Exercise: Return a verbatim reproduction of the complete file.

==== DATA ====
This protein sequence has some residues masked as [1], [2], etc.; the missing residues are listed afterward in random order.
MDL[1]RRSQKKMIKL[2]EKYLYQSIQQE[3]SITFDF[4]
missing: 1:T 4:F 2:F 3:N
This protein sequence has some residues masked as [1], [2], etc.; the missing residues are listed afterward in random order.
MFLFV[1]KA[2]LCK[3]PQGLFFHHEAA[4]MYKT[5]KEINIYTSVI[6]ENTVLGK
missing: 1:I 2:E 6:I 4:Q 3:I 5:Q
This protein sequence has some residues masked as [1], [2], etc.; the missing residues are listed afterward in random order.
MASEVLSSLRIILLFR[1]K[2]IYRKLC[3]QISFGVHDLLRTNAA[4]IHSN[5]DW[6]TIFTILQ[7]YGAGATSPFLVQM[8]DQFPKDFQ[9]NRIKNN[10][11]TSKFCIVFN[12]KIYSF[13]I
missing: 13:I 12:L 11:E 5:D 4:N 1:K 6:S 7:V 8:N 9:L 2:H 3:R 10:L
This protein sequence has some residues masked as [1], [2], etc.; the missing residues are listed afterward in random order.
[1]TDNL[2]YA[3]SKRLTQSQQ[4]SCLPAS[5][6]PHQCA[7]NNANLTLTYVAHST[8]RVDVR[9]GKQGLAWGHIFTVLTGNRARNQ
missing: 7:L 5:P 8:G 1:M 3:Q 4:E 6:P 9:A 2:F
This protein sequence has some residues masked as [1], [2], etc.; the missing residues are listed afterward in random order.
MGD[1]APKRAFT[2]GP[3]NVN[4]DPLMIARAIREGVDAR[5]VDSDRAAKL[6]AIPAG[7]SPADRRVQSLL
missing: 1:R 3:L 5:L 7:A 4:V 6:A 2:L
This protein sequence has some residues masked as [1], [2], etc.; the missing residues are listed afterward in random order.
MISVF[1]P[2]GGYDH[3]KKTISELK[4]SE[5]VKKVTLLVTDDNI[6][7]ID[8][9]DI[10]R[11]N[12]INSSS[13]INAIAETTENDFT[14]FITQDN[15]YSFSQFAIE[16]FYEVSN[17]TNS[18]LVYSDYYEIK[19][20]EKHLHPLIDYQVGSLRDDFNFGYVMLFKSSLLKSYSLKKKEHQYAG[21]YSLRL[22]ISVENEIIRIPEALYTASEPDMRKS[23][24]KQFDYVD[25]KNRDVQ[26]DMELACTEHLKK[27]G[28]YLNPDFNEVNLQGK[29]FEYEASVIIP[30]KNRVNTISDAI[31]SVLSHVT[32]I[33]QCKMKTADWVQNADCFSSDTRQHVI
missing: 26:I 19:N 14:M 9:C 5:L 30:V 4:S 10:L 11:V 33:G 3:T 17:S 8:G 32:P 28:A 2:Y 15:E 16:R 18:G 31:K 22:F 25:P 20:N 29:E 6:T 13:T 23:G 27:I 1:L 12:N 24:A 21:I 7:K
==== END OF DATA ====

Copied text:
This protein sequence has some residues masked as [1], [2], etc.; the missing residues are listed afterward in random order.
MDL[1]RRSQKKMIKL[2]EKYLYQSIQQE[3]SITFDF[4]
missing: 1:T 4:F 2:F 3:N
This protein sequence has some residues masked as [1], [2], etc.; the missing residues are listed afterward in random order.
MFLFV[1]KA[2]LCK[3]PQGLFFHHEAA[4]MYKT[5]KEINIYTSVI[6]ENTVLGK
missing: 1:I 2:E 6:I 4:Q 3:I 5:Q
This protein sequence has some residues masked as [1], [2], etc.; the missing residues are listed afterward in random order.
MASEVLSSLRIILLFR[1]K[2]IYRKLC[3]QISFGVHDLLRTNAA[4]IHSN[5]DW[6]TIFTILQ[7]YGAGATSPFLVQM[8]DQFPKDFQ[9]NRIKNN[10][11]TSKFCIVFN[12]KIYSF[13]I
missing: 13:I 12:L 11:E 5:D 4:N 1:K 6:S 7:V 8:N 9:L 2:H 3:R 10:L
This protein sequence has some residues masked as [1], [2], etc.; the missing residues are listed afterward in random order.
[1]TDNL[2]YA[3]SKRLTQSQQ[4]SCLPAS[5][6]PHQCA[7]NNANLTLTYVAHST[8]RVDVR[9]GKQGLAWGHIFTVLTGNRARNQ
missing: 7:L 5:P 8:G 1:M 3:Q 4:E 6:P 9:A 2:F
This protein sequence has some residues masked as [1], [2], etc.; the missing residues are listed afterward in random order.
MGD[1]APKRAFT[2]GP[3]NVN[4]DPLMIARAIREGVDAR[5]VDSDRAAKL[6]AIPAG[7]SPADRRVQSLL
missing: 1:R 3:L 5:L 7:A 4:V 6:A 2:L
This protein sequence has some residues masked as [1], [2], etc.; the missing residues are listed afterward in random order.
MISVF[1]P[2]GGYDH[3]KKTISELK[4]SE[5]VKKVTLLVTDDNI[6][7]ID[8][9]DI[10]R[11]N[12]INSSS[13]INAIAETTENDFT[14]FITQDN[15]YSFSQFAIE[16]FYEVSN[17]TNS[18]LVYSDYYEIK[19][20]EKHLHPLIDYQVGSLRDDFNFGYVMLFKSSLLKSYSLKKKEHQYAG[21]YSLRL[22]ISVENEIIRIPEALYTASEPDMRKS[23][24]KQFDYVD[25]KNRDVQ[26]DMELACTEHLKK[27]G[28]YLNPDFNEVNLQGK[29]FEYEASVIIP[30]KNRVNTISDAI[31]SVLSHVT[32]I[33]QCKMKTADWVQNADCFSSDTRQHVI
missing: 26:I 19:N 14:M 9:C 5:L 30:V 4:S 10:L 11:V 33:G 3:T 17:S 8:G 32:P 28:A 2:Y 15:E 16:R 18:G 31:K 22:F 25:P 20:N 29:E 6:T 13:T 23:G 27:I 1:L 12:N 24:A 21:I 7:K